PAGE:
On returning to work the following day, nurse Kerry was asked to see the practice manager. On arriving at the practice manager’s office it became apparent to Kerry that something serious was going on as one of the senior GP partners was also present. Kerry was questioned by both the practice manager and the GP about the practice policy on confidentiality and was asked to reflect on any activity that she may have been involved in that may have compromised confidentiality.

Kerry was questioned by both the practice manager and the GP about the practice policy on confidentiality and was asked to reflect on any activity that she may have been involved in that may have compromised confidentiality

Another staff member had seen the exchange of messages and had alerted the practice manager. Kerry was subsequently managed through the practice’s local disciplinary procedures.

Advice

  • Ensure you are familiar with the practice IT policy.
  • Ensure you are familiar with the practice confidentiality policy.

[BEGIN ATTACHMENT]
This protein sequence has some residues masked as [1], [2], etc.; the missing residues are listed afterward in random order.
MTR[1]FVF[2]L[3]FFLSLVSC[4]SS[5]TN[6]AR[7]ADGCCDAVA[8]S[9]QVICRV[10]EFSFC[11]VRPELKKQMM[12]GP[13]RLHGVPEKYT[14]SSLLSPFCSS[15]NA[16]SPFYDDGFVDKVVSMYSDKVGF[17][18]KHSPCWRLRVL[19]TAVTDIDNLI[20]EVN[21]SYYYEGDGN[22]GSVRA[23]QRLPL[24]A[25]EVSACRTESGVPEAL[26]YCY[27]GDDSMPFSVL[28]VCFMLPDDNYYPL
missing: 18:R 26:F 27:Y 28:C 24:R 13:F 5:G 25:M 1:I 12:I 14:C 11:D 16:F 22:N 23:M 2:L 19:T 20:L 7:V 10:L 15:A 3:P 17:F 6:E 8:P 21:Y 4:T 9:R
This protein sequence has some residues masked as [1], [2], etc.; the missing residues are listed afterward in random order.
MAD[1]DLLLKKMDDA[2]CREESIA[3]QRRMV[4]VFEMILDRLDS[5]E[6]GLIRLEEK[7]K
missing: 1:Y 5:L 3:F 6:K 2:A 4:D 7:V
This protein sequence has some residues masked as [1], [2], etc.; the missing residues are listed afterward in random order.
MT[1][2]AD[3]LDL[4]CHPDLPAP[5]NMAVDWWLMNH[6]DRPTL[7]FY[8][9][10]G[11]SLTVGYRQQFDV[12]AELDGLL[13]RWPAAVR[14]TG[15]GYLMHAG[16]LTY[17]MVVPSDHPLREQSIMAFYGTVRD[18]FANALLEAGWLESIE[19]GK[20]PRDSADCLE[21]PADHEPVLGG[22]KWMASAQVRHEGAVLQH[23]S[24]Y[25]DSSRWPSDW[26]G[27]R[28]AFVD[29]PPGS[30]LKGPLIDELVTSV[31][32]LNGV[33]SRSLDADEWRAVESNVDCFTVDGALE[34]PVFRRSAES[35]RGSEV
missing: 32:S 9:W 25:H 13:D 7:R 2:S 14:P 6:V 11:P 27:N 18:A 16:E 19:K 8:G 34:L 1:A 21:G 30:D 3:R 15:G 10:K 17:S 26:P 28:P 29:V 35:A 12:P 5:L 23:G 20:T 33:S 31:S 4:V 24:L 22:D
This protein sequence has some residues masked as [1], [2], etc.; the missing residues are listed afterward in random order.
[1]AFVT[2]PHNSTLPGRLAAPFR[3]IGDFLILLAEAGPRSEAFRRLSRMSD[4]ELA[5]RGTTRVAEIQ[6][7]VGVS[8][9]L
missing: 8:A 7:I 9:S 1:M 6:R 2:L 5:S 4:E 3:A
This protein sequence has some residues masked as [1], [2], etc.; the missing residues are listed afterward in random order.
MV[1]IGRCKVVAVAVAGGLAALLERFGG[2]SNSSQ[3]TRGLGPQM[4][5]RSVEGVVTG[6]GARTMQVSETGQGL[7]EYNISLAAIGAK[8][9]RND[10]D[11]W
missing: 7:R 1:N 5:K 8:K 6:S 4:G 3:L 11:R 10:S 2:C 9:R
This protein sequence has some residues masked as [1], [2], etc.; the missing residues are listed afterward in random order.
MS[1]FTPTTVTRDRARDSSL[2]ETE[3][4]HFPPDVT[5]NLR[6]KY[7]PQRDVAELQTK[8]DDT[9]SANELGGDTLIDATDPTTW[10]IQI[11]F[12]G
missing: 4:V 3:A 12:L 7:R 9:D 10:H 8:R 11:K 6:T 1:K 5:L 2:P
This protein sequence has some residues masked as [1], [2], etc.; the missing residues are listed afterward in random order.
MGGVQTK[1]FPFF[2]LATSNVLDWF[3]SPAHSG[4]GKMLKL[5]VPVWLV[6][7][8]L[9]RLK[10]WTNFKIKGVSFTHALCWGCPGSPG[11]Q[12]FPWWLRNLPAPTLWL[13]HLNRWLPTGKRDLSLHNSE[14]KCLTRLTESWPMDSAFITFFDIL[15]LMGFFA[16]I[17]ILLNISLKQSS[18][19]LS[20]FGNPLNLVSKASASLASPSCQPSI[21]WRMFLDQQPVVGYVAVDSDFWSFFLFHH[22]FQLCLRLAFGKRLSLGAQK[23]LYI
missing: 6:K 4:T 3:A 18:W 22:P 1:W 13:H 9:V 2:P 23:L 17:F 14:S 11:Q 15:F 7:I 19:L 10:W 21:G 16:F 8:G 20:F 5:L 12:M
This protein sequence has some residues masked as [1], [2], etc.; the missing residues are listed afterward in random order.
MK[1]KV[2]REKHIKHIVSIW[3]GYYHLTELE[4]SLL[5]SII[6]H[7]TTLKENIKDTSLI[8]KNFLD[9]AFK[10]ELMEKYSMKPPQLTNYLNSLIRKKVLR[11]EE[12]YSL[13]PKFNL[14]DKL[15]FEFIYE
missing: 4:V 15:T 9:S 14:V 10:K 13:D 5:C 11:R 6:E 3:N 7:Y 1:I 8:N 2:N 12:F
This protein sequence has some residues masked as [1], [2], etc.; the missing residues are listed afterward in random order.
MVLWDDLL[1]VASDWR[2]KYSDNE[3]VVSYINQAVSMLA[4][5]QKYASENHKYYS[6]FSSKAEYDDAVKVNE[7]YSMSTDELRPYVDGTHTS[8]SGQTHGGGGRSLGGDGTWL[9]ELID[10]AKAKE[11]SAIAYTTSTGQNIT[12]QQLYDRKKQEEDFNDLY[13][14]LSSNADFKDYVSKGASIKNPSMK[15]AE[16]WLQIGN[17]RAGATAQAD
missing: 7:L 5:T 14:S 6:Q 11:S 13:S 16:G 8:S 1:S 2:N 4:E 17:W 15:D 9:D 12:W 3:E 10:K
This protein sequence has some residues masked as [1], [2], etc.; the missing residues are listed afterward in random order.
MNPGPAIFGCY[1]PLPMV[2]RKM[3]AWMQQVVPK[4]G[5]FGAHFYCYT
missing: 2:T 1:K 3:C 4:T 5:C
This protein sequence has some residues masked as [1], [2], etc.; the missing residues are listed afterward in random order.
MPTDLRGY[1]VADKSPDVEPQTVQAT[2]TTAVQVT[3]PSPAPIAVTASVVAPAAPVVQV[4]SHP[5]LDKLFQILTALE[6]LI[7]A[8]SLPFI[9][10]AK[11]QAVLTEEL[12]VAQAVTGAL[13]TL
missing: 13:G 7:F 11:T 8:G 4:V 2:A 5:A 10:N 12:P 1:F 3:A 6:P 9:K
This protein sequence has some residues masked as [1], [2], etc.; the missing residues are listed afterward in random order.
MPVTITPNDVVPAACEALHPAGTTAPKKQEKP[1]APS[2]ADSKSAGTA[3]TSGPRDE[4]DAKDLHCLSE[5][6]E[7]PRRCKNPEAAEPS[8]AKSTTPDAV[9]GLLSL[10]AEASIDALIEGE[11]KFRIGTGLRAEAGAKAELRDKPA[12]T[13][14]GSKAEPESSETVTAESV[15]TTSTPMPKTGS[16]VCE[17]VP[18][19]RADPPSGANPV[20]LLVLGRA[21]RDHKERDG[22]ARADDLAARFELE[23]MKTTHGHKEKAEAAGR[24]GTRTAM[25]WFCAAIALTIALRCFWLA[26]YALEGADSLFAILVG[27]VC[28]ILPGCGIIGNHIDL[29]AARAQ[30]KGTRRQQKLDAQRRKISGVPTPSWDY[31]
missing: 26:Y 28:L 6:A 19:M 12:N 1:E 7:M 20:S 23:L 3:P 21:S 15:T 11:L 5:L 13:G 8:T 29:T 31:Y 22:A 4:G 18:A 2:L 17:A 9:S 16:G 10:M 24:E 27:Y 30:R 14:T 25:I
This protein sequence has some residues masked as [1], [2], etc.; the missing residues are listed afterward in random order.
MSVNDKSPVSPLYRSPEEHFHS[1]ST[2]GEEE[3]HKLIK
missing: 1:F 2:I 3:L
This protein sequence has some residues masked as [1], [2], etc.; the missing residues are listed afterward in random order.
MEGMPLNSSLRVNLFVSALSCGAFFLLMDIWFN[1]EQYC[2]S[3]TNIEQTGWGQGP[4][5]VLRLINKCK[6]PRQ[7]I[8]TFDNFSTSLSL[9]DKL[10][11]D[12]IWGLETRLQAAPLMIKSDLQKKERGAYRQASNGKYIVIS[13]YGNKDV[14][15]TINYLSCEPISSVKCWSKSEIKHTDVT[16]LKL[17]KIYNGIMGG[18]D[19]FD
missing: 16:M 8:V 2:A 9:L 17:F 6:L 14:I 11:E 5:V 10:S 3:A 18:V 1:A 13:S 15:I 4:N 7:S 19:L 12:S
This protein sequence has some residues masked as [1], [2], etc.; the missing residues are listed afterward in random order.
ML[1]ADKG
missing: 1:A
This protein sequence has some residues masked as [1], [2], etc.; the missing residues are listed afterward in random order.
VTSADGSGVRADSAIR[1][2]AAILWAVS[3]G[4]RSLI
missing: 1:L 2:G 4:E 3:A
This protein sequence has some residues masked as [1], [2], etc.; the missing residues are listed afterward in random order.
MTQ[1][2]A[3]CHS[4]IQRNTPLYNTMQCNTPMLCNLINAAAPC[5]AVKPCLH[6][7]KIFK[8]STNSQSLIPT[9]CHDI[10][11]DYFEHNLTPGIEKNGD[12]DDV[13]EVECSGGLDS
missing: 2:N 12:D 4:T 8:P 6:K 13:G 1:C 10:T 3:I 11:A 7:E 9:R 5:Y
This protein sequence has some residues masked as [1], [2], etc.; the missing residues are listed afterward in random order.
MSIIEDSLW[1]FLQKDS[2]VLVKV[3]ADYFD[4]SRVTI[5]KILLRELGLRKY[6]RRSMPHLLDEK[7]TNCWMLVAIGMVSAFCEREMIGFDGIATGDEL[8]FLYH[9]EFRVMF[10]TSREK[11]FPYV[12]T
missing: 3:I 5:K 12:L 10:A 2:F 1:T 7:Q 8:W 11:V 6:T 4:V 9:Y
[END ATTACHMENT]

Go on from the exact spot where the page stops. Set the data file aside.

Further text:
• Sign and agree a confidentiality statement that includes the use of social networking sites.

Conclusion

Technological advances will undoubtedly bring further changes and risks will never be eliminated entirely; however, identifying and managing the risks early on will go a long way to provide a safer environment for patients.

References
  1. MPS Clinical Risk Assessment
  2. Nursing and Midwifery Council (NMC), The Code: Standards of Conduct, Performance and Ethics for Nurses and Midwives (2008) London
  3. Nursing and Midwifery Council (NMC), The Code: Social Networking Advice (2012)
Additional reading:
  1. Your Practice (2012) Dilemma: Recording Consultations. A Patient Asks to Record My Consultation – What should I do? Vol 6 No 3
  2. MPS factsheet: Communicating with Patients Via Fax and Email
  3. MPS factsheet: Making Audio and Visual Recordings of Patients
  4. MPS factsheet: Communicating with Patients by Text Message